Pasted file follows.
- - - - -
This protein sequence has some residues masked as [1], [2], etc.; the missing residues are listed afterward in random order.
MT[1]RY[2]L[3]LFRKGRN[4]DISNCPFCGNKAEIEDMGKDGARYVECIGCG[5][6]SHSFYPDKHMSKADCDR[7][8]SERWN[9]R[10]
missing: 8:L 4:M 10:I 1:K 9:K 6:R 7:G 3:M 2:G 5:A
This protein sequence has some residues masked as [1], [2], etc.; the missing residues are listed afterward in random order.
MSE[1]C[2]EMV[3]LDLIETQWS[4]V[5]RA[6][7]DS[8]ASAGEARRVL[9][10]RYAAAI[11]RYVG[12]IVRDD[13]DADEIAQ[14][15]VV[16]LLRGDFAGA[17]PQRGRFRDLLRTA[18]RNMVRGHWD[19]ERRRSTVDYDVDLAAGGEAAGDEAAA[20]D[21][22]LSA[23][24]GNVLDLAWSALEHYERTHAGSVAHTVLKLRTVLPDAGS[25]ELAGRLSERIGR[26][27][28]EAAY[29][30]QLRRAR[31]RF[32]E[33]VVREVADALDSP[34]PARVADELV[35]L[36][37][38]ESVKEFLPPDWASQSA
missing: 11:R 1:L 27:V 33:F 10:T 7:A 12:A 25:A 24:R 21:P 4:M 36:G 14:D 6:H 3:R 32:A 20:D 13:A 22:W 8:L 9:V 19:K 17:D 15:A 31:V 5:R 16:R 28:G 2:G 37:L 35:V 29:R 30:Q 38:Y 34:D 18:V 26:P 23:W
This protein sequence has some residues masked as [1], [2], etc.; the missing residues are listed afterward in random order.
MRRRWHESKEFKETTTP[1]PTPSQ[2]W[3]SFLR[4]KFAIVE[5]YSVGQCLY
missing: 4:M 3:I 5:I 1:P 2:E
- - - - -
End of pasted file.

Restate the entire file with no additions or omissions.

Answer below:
This protein sequence has some residues masked as [1], [2], etc.; the missing residues are listed afterward in random order.
MT[1]RY[2]L[3]LFRKGRN[4]DISNCPFCGNKAEIEDMGKDGARYVECIGCG[5][6]SHSFYPDKHMSKADCDR[7][8]SERWN[9]R[10]
missing: 8:L 4:M 10:I 1:K 9:K 6:R 7:G 3:M 2:G 5:A
This protein sequence has some residues masked as [1], [2], etc.; the missing residues are listed afterward in random order.
MSE[1]C[2]EMV[3]LDLIETQWS[4]V[5]RA[6][7]DS[8]ASAGEARRVL[9][10]RYAAAI[11]RYVG[12]IVRDD[13]DADEIAQ[14][15]VV[16]LLRGDFAGA[17]PQRGRFRDLLRTA[18]RNMVRGHWD[19]ERRRSTVDYDVDLAAGGEAAGDEAAA[20]D[21][22]LSA[23][24]GNVLDLAWSALEHYERTHAGSVAHTVLKLRTVLPDAGS[25]ELAGRLSERIGR[26][27][28]EAAY[29][30]QLRRAR[31]RF[32]E[33]VVREVADALDSP[34]PARVADELV[35]L[36][37][38]ESVKEFLPPDWASQSA
missing: 11:R 1:L 27:V 33:F 10:T 7:A 12:A 25:A 24:R 21:P 4:M 36:G 14:D 6:H 3:R 32:A 20:D 13:A 22:W 8:L 9:V 19:K 17:D 15:A 31:V 5:R 16:R 28:G 2:G 37:L 35:V 29:R 30:Q 38:Y 34:D 18:V 26:P 23:W
This protein sequence has some residues masked as [1], [2], etc.; the missing residues are listed afterward in random order.
MRRRWHESKEFKETTTP[1]PTPSQ[2]W[3]SFLR[4]KFAIVE[5]YSVGQCLY
missing: 4:M 3:I 5:I 1:P 2:E